In 2012, the 49ers boasted two Pro Bowl safeties—Dashon Goldson and Donte Whitner. Last season, San Francisco elected to get younger and cheaper by drafting Eric Reid in the first round of the NFL draft and letting Goldson walk via free agency.
That move worked out nicely.
In 2014, San Francisco will hope that free-agent acquisition Antoine Bethea can prove to be just as serviceable a replacement over the now-departed Whitner.
Strong Safety: Antoine Bethea
Backup: Craig Dahl
The 49ers solved a number of issues when they inked the former Indianapolis Colts safety to a four-year, $21 million contract during the offseason.
First, he immediately turned into a cheaper option for the salary-cap strapped 49ers when compared to the money Whitner received with the Cleveland Browns—four years, $28 million. At $7 million less, Bethea offers plenty of NFL experience at a reduced cost.
His signing also alleviates the need to draft another rookie safety in 2014. With 11 picks in the draft, the 49ers could have easily gone this route. But this move gives San Francisco even greater firepower and flexibility when it comes to being aggressive in the draft.
Simply put, it is one less need for the 49ers to evaluate.
In contrast to Whitner, Bethea is a player that does not come with a reputation for being penalized often. His zero-penalty 2013 season per Pro Football Focus (subscription required) is enough to ease the minds of 49ers coaches in regards to some of the costly penalties that hurt San Francisco in the secondary last year.
#49ers Antoine Bethea on his zero-penalty 2013: “You try to play the game clean. Of course, with some of the new rules it’s kind of tough."— Eric Branch (@Eric_Branch) March 12, 2014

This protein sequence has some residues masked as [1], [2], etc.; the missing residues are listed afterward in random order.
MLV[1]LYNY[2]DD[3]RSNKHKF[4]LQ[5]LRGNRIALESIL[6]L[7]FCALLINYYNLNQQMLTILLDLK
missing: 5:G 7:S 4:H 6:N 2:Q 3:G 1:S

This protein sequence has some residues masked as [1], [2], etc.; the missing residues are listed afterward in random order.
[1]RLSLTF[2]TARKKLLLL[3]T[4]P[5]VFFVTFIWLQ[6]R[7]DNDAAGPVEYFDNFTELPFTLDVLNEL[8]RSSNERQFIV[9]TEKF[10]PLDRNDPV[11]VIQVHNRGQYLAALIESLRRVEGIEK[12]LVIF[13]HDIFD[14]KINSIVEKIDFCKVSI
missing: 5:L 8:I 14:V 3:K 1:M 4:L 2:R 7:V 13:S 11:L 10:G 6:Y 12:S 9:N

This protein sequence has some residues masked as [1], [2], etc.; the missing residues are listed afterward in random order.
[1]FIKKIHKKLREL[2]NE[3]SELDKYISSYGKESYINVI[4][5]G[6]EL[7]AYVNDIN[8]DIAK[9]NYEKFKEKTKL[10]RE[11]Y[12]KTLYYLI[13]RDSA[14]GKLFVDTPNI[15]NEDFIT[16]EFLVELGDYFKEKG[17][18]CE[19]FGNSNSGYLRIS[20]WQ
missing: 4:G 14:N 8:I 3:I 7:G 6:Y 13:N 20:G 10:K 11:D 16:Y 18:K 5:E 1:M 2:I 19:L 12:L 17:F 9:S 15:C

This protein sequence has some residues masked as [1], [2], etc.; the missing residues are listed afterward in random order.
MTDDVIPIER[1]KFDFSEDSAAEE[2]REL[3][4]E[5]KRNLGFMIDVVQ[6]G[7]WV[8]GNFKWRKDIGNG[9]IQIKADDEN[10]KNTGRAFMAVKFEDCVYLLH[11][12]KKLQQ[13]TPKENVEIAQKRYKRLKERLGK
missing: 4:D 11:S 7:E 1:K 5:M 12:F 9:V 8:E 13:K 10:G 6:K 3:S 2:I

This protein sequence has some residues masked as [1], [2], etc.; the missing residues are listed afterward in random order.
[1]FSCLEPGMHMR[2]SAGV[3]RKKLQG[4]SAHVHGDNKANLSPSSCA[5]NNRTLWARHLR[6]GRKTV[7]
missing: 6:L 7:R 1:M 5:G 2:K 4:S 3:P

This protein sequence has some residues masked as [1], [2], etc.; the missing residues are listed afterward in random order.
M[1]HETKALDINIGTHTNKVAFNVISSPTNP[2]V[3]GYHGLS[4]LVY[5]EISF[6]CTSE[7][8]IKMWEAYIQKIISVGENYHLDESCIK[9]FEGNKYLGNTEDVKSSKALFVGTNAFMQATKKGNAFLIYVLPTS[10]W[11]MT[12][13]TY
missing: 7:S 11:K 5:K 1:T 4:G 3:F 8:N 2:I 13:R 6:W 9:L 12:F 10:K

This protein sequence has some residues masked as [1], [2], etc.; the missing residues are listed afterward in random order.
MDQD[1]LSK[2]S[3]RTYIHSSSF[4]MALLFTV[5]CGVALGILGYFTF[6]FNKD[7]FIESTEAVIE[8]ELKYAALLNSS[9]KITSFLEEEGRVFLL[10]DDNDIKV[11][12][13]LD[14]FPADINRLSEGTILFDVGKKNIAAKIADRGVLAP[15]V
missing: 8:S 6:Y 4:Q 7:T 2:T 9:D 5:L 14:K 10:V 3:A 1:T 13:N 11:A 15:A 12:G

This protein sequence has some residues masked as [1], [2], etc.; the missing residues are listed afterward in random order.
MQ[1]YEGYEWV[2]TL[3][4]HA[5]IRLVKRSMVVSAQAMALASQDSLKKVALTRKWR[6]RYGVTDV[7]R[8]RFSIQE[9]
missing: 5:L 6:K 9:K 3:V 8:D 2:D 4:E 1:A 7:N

Bethea has some flexibility as well—the capability of playing both safety positions per Taylor Price of 49ers.com. He also has not missed a start in six season, proving his durability.
“Of course, sitting here, I wish I had two Super Bowl rings instead of one,” he said on a conference call with Bay Area reporters (h/t Matt Maiocco of CSN Bay Area). “That’s one of the reasons I’m here in San Fran. It’s a great opportunity to try to get another ring. That’s what I’m here to do.”
Bethea, who excels against the run, does come with some concerns according to Pro Football Focus. Yet the 49ers are hoping Bethea can utilize his physical attributes to benefit the defense in this regard. Combine that with an effective pass rush, and Bethea's job should be comparatively easier.
Free Safety: Eric Reid
This one should be no surprise to 49ers fans. Eric Reid will once again get the nod at starting free safety in 2014, especially after his Pro Bowl rookie season.
The transition from Goldson to Reid was virtually seamless and the talented defensive back will once again look to his attributes to bring strength to the 49ers' secondary.
With one year under his belt, the question now is whether or not Reid will step up and assume a leadership role, much like the one vacated by Whitner.
Al Sacco of Rant Sports describes the opportunity. He writes:
Some of the reason for Reid’s success was in no doubt due to him being part of a veteran unit that included fellow safety Whitner and cornerbacks Carlos Rogers and Tarell Brown. However, as Reid enters 2014, he finds himself having started more games as a 49er than any other player in the secondary after only one season in the league. As the de facto leader of the group, is Reid ready to take on the added responsibilities?
An outside guess would suggest that he is ready for the task. Everything Reid has shown thus far in his young career has been promising. Now, the veteran presence is the next step on what hopes to become a fruitful NFL career.
Behind Bethea and Reid, safety Craig Dahl will see some time as a backup and as a member of the 49ers' special teams unit.
The six-year veteran has practical NFL experience at both safety positions, thus giving the 49ers the right amount of depth they need at the position.
Peter Panacy is a featured columnist for Bleacher Report, covering the San Francisco 49ers. Follow him @PeterMcShots on Twitter.